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Entry 15: Campeche – Merida – Valladolid – Playa del Carmen

MEXICO | Thursday, 13 March 2014 | Views [1524]

Campeche’s 16th century anti-pirate wall apparently worked because the colonial core that it protected is looking pretty damn good these days and affords good walk and gawk turf. That said, I failed to bring a camera while out and about so you’ll just have to trust me. The first week of March is Carnival time and the townsfolk had a little pep in their step which may or may not have come with a zig-zag walking pattern. The nighttime parade that I witnessed followed the seaside malecon, was well attended and its  participants ranged from kids in costumes to mariachis on a flatbeds to sculpted Sol beer girls shaking their shakables aboard a party float.    

Merida is the cultural hub of the Yucatan peninsula and day trips to ruins and cenotes aren’t too far from the city’s colonial core. One could easily spend a couple of weeks exploring the area and still not see everything. I bedded down at the Nomadas Hostel and I would recommend it to those who like hammocks over swimming pools, salsa dancing, cooking lessons, yoga and listening to live acoustic music. Another bonus of the Hostel was that I was easily found by The French Connection (Mat & Pamela). More and more I am starting to realize that I kind of like sharing experiences rather than just doing something with no one to enjoy it with. Anyway, guided by Mat’s GPS we toured some back-roads south of Merida, swam in the awesome cenote Kankirche, climbed down a of couple sketchy ladders into the Calcehtok caves and took a 30 minute self-guided tour of the ruins at Oxkintok just before closing time – all free of charge.     

Valladolid, like Campeche, is a purdy little colonial town that has a bunch of ruins and cenotes that lie within easy striking distance – it’s no wonder that Lonely Planet listed them in the same sentence on their places to see in the Yucatan list. I took up digs with the good folks at Hostal del Fraile which also had a little pool and hammocks but not quite as chick as Nomadas. Apart from strolling around town, checking out the local festivities in the square and eating stuff, my two main excursions were to the ruins at Chichen Itza and Ek Balam. And unlike the similarities between the aforementioned colonial towns, visiting the two ruins was anything but the same.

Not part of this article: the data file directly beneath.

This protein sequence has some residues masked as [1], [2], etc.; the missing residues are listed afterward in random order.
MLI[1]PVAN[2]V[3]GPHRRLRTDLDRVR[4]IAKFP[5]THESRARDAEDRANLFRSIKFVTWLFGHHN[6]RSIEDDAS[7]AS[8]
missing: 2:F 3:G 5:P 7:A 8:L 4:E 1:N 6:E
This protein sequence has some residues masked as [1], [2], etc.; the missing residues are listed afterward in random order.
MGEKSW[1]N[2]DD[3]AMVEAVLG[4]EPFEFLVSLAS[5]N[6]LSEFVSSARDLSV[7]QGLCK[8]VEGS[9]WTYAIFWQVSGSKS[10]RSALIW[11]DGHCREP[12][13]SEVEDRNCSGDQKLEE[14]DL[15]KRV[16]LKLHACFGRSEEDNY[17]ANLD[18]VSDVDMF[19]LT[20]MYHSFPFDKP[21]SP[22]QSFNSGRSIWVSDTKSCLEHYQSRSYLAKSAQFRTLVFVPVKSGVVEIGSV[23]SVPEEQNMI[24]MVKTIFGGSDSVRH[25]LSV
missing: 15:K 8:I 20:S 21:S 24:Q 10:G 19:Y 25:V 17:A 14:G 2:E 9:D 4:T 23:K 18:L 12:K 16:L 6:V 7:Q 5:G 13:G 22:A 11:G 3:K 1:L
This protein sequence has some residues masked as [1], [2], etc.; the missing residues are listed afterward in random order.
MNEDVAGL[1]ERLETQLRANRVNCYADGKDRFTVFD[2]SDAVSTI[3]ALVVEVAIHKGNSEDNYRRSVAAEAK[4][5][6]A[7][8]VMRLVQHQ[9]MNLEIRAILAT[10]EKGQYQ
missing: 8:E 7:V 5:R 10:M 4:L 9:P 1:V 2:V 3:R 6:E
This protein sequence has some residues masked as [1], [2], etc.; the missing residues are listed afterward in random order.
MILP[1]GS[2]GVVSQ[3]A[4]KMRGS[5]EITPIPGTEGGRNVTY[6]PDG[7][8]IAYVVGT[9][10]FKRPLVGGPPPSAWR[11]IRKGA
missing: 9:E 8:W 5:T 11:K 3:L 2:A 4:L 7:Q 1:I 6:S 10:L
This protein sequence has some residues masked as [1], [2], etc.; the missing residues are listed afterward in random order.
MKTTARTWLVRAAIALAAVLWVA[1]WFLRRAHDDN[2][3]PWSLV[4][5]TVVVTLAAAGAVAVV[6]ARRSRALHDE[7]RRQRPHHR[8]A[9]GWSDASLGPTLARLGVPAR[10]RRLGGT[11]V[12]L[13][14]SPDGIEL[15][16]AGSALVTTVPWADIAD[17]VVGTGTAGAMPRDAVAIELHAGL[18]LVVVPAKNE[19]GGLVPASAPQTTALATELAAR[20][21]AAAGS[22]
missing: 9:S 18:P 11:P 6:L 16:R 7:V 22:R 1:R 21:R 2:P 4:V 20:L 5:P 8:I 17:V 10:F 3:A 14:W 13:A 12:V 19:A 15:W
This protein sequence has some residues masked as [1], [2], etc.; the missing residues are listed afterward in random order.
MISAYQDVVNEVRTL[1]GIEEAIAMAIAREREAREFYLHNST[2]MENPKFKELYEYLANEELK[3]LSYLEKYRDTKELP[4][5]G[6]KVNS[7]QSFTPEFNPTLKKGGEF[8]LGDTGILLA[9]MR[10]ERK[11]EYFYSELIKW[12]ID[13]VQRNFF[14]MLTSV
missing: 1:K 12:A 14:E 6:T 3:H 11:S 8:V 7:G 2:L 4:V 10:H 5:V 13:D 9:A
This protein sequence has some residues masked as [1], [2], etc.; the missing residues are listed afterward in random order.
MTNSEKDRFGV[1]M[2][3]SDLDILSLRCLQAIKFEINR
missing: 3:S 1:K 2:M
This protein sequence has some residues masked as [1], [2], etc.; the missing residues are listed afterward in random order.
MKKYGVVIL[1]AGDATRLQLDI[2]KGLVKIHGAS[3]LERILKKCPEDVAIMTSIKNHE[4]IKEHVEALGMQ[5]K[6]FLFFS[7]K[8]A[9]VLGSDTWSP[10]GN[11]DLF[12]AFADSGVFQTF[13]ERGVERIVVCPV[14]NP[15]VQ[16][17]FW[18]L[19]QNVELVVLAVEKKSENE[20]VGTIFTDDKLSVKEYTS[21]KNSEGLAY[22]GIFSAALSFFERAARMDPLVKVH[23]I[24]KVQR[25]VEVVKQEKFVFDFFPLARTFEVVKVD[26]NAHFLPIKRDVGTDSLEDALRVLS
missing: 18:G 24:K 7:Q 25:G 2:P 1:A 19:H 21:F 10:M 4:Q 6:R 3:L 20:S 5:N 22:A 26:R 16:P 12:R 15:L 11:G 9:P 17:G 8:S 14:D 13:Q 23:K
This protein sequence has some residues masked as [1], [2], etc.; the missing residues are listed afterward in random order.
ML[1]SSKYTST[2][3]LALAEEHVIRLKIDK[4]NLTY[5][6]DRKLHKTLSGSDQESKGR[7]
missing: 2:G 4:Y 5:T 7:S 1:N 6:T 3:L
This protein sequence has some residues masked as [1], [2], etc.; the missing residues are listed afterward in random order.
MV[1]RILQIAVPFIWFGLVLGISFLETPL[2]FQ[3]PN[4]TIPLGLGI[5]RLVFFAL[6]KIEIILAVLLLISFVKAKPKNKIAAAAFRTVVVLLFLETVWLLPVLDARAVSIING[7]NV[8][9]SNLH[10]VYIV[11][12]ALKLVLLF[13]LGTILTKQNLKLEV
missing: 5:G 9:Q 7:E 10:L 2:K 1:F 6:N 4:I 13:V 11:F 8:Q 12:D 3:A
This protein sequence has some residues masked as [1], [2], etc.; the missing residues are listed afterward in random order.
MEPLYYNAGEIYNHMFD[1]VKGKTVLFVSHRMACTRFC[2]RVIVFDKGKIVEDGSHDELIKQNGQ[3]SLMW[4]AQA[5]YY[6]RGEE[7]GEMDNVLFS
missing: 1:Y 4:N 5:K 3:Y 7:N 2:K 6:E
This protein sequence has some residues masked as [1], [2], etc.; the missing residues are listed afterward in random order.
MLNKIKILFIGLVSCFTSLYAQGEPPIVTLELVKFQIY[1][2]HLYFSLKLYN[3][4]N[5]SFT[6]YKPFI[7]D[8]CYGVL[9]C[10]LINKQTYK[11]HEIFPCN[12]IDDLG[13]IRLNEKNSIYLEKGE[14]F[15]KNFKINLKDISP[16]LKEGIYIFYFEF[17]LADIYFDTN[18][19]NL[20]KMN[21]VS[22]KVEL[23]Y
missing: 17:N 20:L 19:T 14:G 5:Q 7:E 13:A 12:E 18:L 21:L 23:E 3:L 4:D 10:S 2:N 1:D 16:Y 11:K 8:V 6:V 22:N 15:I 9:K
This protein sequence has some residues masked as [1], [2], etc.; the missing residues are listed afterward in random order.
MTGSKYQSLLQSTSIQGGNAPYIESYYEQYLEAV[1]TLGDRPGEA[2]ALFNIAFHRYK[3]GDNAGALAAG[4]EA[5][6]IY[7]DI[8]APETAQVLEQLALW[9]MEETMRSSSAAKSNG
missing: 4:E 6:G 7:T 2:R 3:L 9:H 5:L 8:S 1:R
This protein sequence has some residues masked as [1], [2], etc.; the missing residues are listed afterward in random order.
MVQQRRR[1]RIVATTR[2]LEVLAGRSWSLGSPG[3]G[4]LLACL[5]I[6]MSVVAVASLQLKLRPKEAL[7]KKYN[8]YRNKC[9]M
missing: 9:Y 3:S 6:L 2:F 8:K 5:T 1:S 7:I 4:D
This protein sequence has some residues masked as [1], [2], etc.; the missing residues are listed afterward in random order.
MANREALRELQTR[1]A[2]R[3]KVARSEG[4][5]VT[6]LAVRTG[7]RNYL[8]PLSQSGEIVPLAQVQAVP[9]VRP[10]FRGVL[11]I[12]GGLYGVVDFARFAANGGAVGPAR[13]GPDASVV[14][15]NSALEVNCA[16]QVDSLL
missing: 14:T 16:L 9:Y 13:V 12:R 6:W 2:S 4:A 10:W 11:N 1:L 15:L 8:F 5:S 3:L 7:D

Chichen Itza’s entire sight was polished, manicured, developed and full of tourists running the gauntlet of trinket slingers camped between sites while the sometimes chilling but most often annoying leopard shriek was being emitted from a carved cat head. PS - one is not allowed to set foot on any ruin.

Ek Balam was only partially excavated and partially polished, it wasn’t busy and was free of leopard shrieks, trinket slingers and if something had been excavated and spruced up then it was game-on for those compelled to scramble around buildings and bag a pyramid (peak-bagging reference).

I won’t go into much more detail about the two sights other than to say that they are both well worth a visit. Chichen Itza has the biggest ball-court in the peninsula and Ek Balam has Mayan Angels.  

Playa del Carmen: I met up with the Swedish Grizzly Adams / Kenneth with whom I was out till the wee hours – saw Mat & Pam in said wee hours – saw the beach but didn’t go swimming.

Next stop – the Mayan port city of Tulum.


PS: I found a new rear tire in Merida and slapped on that puppy... the old one wasn't going to make it to Panama.


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Colorado: 1995 & 2013

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